Our daughter Sonali Robyne Bryant was born on May 26, 2016. Her name means ‘golden’ in Hindi. Robyne is my mother’s name. I’m now a father. As I wrote about here, Sasmita and I decided not to learn our baby’s gender before birth, we both wanted the surprise. The doctors and attending nurses assumed we… Continue reading Do you want to see the world? – Thoughts on Fatherhood
Since Narendra Modi became India’s Prime Minister in May 2015, the definition of a ‘true’ Indian is a hot topic. However, for me, people have always questioned my India bona-fides. Let me explain. As an adoptee, raised without Indian culture on a daily basis, cultural Indians in the United States were always unsure how I fit into… Continue reading Who is a ‘Real’ Indian?
Sasmita and I decided against learning the sex of our coming baby. We do not want to cloud the joyous event, by placing expectations or hopes of a specific gender. But there’s another reason; Sasmita is uncomfortable discovering a baby’s sex because in India it’s illegal. Prenatal sex determination testing is against Indian law. Indian society… Continue reading We don’t know if we’re having a boy or girl. In India it’s illegal to find out.
Sasmita and I watched the funny and sweet documentary, ‘Meet the Patels.’ But I did have one major issue with the film. It’s mockery of India’s complexion biases. It’s a heart-warming tale about a 30-year-old Indian guy. His name is Ravi Patel and his quest (really his parents wish, but he acquiesces) to find an… Continue reading ‘Meet the Patels’ Dismissed India’s Complexion Shaming. That’s Unfortunate.
Recently, Sasmita and I were eating dinner. About halfway through, her eyes got big, and she excitedly told me that she saw ‘a big creature’ today, in the yard by the mailbox. Intrigued, as always, by such pronouncements, I told her to continue. She told me that it stood as tall high as my knee, with a… Continue reading ‘A.J – I Saw a Creature Today’
Earlier this summer I read a fascinating article titled ‘Death, Redesigned.” As I read the piece, it struck me how vastly different the West views death and how Sasmita and Indians view death. The story begins with Paul Bennett, the founder of Ideo, a design, marketing, and branding firm in San Francisco Bay. It’s famous for among other things,… Continue reading I say ‘dies,’ Sasmita says ‘expires.’ The words signal a major cultural difference.
Recently, Sasmita and I went to an Indian restaurant called Woodlands, in Langley Park, Maryland. We rarely eat Indian food outside of our house. Sasmita is a fantastic cook, and she makes most dishes either of us might order out, usually they taste better than any restaurant. She has craved South Indian cuisine for a while;… Continue reading Feeling like an Outsider at an Indian Buffet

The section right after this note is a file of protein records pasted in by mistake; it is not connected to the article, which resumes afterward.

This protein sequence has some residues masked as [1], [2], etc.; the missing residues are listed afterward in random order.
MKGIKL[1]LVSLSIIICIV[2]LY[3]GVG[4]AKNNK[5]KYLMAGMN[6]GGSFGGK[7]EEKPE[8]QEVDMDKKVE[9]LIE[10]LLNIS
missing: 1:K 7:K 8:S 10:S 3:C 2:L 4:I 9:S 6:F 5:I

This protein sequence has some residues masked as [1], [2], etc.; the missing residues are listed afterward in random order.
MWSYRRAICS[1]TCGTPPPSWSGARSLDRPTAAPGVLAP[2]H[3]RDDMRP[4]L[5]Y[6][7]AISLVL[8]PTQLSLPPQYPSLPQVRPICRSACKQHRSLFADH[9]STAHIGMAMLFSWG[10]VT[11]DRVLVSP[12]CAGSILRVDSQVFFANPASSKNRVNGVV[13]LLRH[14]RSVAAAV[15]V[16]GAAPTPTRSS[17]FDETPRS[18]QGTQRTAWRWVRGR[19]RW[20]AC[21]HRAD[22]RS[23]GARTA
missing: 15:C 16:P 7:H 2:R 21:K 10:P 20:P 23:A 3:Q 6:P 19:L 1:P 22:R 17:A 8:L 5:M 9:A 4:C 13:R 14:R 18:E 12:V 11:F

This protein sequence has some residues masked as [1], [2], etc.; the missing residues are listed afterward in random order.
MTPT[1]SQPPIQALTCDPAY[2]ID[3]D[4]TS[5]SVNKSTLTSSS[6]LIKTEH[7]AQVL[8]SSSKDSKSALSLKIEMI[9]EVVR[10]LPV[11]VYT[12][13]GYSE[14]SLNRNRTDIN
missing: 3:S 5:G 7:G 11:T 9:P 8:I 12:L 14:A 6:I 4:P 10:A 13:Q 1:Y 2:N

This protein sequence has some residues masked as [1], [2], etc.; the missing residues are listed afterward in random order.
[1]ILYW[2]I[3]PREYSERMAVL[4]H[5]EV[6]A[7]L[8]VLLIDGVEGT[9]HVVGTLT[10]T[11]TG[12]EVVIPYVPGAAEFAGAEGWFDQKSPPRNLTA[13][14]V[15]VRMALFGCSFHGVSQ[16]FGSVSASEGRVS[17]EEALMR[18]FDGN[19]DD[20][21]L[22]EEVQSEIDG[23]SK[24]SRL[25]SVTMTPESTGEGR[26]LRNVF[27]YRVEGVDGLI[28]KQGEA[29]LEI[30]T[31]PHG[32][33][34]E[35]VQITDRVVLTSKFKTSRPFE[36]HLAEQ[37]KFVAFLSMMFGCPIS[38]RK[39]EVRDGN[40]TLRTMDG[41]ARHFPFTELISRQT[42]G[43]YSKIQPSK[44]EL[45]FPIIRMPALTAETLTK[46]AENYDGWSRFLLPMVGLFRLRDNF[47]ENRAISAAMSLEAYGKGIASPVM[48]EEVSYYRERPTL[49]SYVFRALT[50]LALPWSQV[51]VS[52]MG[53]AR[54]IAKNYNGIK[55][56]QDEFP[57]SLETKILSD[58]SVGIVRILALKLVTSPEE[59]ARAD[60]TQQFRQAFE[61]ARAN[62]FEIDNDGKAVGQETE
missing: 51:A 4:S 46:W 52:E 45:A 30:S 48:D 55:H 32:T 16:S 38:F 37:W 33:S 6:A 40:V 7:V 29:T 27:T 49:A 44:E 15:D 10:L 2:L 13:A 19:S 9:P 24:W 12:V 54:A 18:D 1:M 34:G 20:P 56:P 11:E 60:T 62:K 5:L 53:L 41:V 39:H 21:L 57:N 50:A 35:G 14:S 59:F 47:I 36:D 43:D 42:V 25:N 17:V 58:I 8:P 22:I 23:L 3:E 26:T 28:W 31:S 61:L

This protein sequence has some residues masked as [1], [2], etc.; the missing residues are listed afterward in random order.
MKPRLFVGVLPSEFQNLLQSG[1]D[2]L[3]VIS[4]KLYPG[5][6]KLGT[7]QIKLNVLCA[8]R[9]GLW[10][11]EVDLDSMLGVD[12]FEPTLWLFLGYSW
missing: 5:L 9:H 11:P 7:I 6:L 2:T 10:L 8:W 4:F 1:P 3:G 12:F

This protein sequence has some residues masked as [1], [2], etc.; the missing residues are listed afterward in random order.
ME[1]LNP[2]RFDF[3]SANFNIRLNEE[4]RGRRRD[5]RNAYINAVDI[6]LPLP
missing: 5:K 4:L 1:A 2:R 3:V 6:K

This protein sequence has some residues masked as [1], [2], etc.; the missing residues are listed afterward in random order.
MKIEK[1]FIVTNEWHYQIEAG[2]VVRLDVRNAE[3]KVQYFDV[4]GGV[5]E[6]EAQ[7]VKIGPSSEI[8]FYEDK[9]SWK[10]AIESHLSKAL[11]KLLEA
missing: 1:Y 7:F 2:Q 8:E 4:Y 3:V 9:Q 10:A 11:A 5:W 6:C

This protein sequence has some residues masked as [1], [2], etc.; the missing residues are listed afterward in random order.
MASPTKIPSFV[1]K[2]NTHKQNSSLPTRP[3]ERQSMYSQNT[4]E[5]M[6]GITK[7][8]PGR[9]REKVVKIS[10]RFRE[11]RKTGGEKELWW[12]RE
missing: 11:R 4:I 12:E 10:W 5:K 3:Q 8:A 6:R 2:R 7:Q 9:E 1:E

Sasmita and I celebrated our third Christmas holiday season together in 2014. But it was the first Christmas that I actually know my Indian side of our family, the Nayaks. As I wrote about here, Sasmita and I visited them in June 2014. We had an Indian wedding ceremony and stayed in her village, Alligonda at her parent’s house for a… Continue reading The First Christmas Knowing my Indian family
For those unaware, this is National Adoption Awareness Month. There has been a lot of social media about this, some good pieces in well-known magazines, like the NY Times and elsewhere. National Adoption Month, was created to raise awareness and celebrate foster care adoption. In recent years it has been co-opted by the Adoption lobby and by those… Continue reading A Small Thank You to my Parents this Thanksgiving 2014
I began this blog more than four years ago, to write mainly about my experience and thoughts regarding international adoption. As time progressed, I became more passionate about my roots, and that means writing and thinking increasingly about India, and her issues. Add to this fact that I married an Indian national and that my… Continue reading Seeking Balance When Writing about India
My ‘fairy tale’ story, through a podcast, in three 10 minute segments from the Land of Gazillion Adoptees blog.
As some of you know, I married the love of my life Sasmita in August of 2012. After a courtship conducted primarily over Skype for over a year….But this post is not about her background, but rather what it’s like to be married to someone who had never left India and came to the US for the first time in mid-July 2012.
Having a western name, but being brown skinned and the confusion that arises because of it.